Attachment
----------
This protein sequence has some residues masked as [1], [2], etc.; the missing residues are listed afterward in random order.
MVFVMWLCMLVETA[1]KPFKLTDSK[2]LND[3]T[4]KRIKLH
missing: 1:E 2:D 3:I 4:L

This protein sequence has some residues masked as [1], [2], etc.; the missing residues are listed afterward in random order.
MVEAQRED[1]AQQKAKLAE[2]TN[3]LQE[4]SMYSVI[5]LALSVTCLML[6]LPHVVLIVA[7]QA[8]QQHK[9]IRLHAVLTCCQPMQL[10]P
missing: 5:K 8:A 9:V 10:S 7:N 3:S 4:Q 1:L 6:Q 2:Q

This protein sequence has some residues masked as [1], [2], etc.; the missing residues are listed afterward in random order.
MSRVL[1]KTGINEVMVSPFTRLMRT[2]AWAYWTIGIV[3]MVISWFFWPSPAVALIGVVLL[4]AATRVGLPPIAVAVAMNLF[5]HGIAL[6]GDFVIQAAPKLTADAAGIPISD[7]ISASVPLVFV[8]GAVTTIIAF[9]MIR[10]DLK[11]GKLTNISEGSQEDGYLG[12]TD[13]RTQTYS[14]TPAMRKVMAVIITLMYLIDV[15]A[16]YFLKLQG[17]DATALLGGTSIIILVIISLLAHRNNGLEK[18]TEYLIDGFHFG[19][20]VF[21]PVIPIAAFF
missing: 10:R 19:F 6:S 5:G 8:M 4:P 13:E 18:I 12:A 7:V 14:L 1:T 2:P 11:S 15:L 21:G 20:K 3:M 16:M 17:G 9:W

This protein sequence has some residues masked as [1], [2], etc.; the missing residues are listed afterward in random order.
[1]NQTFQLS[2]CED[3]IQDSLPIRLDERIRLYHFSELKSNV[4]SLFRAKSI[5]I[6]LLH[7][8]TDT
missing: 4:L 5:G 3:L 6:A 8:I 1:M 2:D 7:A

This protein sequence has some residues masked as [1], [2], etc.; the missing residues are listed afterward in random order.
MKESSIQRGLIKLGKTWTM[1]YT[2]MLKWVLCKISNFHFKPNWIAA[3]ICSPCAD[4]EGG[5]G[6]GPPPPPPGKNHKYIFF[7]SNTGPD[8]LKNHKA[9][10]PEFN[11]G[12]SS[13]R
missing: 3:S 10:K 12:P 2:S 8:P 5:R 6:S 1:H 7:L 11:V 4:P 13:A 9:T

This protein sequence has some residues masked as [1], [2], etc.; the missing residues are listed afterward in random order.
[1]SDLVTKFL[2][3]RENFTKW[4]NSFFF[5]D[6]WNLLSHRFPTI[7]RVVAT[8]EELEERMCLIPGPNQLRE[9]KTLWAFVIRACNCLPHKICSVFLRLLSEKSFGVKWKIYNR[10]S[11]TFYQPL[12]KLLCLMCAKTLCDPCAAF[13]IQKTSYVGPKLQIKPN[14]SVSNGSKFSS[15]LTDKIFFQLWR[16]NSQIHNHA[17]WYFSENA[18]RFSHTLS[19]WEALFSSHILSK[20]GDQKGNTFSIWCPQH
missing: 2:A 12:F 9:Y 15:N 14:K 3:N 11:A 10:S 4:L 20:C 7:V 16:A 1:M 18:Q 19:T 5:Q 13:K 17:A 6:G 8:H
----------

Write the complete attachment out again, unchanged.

This protein sequence has some residues masked as [1], [2], etc.; the missing residues are listed afterward in random order.
MVFVMWLCMLVETA[1]KPFKLTDSK[2]LND[3]T[4]KRIKLH
missing: 1:E 2:D 3:I 4:L

This protein sequence has some residues masked as [1], [2], etc.; the missing residues are listed afterward in random order.
MVEAQRED[1]AQQKAKLAE[2]TN[3]LQE[4]SMYSVI[5]LALSVTCLML[6]LPHVVLIVA[7]QA[8]QQHK[9]IRLHAVLTCCQPMQL[10]P
missing: 5:K 8:A 9:V 10:S 7:N 3:S 4:Q 1:L 6:Q 2:Q

This protein sequence has some residues masked as [1], [2], etc.; the missing residues are listed afterward in random order.
MSRVL[1]KTGINEVMVSPFTRLMRT[2]AWAYWTIGIV[3]MVISWFFWPSPAVALIGVVLL[4]AATRVGLPPIAVAVAMNLF[5]HGIAL[6]GDFVIQAAPKLTADAAGIPISD[7]ISASVPLVFV[8]GAVTTIIAF[9]MIR[10]DLK[11]GKLTNISEGSQEDGYLG[12]TD[13]RTQTYS[14]TPAMRKVMAVIITLMYLIDV[15]A[16]YFLKLQG[17]DATALLGGTSIIILVIISLLAHRNNGLEK[18]TEYLIDGFHFG[19][20]VF[21]PVIPIAAFF
missing: 10:R 19:F 6:S 5:G 8:M 4:P 13:E 18:I 12:A 7:V 14:L 1:T 2:P 11:S 15:L 21:G 20:K 3:M 16:M 17:G 9:W

This protein sequence has some residues masked as [1], [2], etc.; the missing residues are listed afterward in random order.
[1]NQTFQLS[2]CED[3]IQDSLPIRLDERIRLYHFSELKSNV[4]SLFRAKSI[5]I[6]LLH[7][8]TDT
missing: 4:L 5:G 3:L 6:A 8:I 1:M 2:D 7:A

This protein sequence has some residues masked as [1], [2], etc.; the missing residues are listed afterward in random order.
MKESSIQRGLIKLGKTWTM[1]YT[2]MLKWVLCKISNFHFKPNWIAA[3]ICSPCAD[4]EGG[5]G[6]GPPPPPPGKNHKYIFF[7]SNTGPD[8]LKNHKA[9][10]PEFN[11]G[12]SS[13]R
missing: 3:S 10:K 12:P 2:S 8:P 5:R 6:S 1:H 7:L 11:V 4:P 13:A 9:T

This protein sequence has some residues masked as [1], [2], etc.; the missing residues are listed afterward in random order.
[1]SDLVTKFL[2][3]RENFTKW[4]NSFFF[5]D[6]WNLLSHRFPTI[7]RVVAT[8]EELEERMCLIPGPNQLRE[9]KTLWAFVIRACNCLPHKICSVFLRLLSEKSFGVKWKIYNR[10]S[11]TFYQPL[12]KLLCLMCAKTLCDPCAAF[13]IQKTSYVGPKLQIKPN[14]SVSNGSKFSS[15]LTDKIFFQLWR[16]NSQIHNHA[17]WYFSENA[18]RFSHTLS[19]WEALFSSHILSK[20]GDQKGNTFSIWCPQH
missing: 2:A 12:F 9:Y 15:N 14:K 3:N 11:A 10:S 4:L 20:C 7:V 16:A 1:M 18:Q 19:T 5:Q 13:K 17:A 6:G 8:H